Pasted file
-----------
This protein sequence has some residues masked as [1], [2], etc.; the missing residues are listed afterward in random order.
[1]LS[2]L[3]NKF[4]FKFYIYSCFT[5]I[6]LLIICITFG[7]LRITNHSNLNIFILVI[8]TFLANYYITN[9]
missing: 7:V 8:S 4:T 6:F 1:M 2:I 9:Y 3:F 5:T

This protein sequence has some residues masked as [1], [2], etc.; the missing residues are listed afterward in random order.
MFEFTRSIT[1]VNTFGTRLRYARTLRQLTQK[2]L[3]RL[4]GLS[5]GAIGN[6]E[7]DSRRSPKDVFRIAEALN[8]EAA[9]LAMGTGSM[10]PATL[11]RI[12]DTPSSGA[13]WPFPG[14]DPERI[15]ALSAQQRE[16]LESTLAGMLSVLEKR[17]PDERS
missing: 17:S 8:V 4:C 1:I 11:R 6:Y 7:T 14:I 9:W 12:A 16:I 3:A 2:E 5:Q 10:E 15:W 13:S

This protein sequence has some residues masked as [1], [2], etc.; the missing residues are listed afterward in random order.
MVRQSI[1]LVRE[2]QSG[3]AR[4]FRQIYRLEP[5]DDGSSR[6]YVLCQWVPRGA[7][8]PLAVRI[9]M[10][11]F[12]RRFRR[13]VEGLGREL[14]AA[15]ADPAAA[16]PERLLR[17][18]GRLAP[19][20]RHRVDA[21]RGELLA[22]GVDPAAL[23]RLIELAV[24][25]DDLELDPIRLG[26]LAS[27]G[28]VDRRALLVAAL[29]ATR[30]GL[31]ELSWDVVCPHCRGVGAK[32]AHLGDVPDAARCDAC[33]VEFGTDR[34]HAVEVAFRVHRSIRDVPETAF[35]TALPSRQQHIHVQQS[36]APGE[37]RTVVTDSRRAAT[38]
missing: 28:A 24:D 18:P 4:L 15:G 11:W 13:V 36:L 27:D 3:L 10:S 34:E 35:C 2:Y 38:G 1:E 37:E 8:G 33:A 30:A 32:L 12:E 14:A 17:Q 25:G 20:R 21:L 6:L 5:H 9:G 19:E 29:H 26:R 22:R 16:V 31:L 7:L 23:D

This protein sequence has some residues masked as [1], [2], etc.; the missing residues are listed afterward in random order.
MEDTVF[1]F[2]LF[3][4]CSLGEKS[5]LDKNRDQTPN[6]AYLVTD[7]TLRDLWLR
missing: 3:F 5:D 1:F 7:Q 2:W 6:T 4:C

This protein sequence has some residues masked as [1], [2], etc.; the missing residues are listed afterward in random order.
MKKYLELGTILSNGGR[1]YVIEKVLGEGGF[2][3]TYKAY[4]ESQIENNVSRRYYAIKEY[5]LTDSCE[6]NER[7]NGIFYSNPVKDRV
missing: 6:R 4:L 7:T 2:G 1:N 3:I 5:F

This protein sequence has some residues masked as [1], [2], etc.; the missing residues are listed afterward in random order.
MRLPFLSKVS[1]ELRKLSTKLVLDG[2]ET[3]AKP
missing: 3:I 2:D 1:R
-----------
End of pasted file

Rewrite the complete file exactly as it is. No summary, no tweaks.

This protein sequence has some residues masked as [1], [2], etc.; the missing residues are listed afterward in random order.
[1]LS[2]L[3]NKF[4]FKFYIYSCFT[5]I[6]LLIICITFG[7]LRITNHSNLNIFILVI[8]TFLANYYITN[9]
missing: 7:V 8:S 4:T 6:F 1:M 2:I 9:Y 3:F 5:T

This protein sequence has some residues masked as [1], [2], etc.; the missing residues are listed afterward in random order.
MFEFTRSIT[1]VNTFGTRLRYARTLRQLTQK[2]L[3]RL[4]GLS[5]GAIGN[6]E[7]DSRRSPKDVFRIAEALN[8]EAA[9]LAMGTGSM[10]PATL[11]RI[12]DTPSSGA[13]WPFPG[14]DPERI[15]ALSAQQRE[16]LESTLAGMLSVLEKR[17]PDERS
missing: 17:S 8:V 4:C 1:I 11:R 6:Y 7:T 14:I 9:W 12:A 16:I 3:A 2:E 5:Q 10:E 15:W 13:S

This protein sequence has some residues masked as [1], [2], etc.; the missing residues are listed afterward in random order.
MVRQSI[1]LVRE[2]QSG[3]AR[4]FRQIYRLEP[5]DDGSSR[6]YVLCQWVPRGA[7][8]PLAVRI[9]M[10][11]F[12]RRFRR[13]VEGLGREL[14]AA[15]ADPAAA[16]PERLLR[17][18]GRLAP[19][20]RHRVDA[21]RGELLA[22]GVDPAAL[23]RLIELAV[24][25]DDLELDPIRLG[26]LAS[27]G[28]VDRRALLVAAL[29]ATR[30]GL[31]ELSWDVVCPHCRGVGAK[32]AHLGDVPDAARCDAC[33]VEFGTDR[34]HAVEVAFRVHRSIRDVPETAF[35]TALPSRQQHIHVQQS[36]APGE[37]RTVVTDSRRAAT[38]
missing: 28:A 24:D 18:P 4:L 15:G 11:W 13:V 36:L 27:D 3:L 10:S 34:E 35:C 2:Y 38:G 1:E 37:E 8:G 33:A 30:A 32:L 12:E 14:A 17:Q 25:G 20:R 21:L 6:L 5:H 9:G 19:E 29:H 26:R 22:R 16:V 31:L 7:L 23:D

This protein sequence has some residues masked as [1], [2], etc.; the missing residues are listed afterward in random order.
MEDTVF[1]F[2]LF[3][4]CSLGEKS[5]LDKNRDQTPN[6]AYLVTD[7]TLRDLWLR
missing: 3:F 5:D 1:F 7:Q 2:W 6:T 4:C

This protein sequence has some residues masked as [1], [2], etc.; the missing residues are listed afterward in random order.
MKKYLELGTILSNGGR[1]YVIEKVLGEGGF[2][3]TYKAY[4]ESQIENNVSRRYYAIKEY[5]LTDSCE[6]NER[7]NGIFYSNPVKDRV
missing: 6:R 4:L 7:T 2:G 1:N 3:I 5:F

This protein sequence has some residues masked as [1], [2], etc.; the missing residues are listed afterward in random order.
MRLPFLSKVS[1]ELRKLSTKLVLDG[2]ET[3]AKP
missing: 3:I 2:D 1:R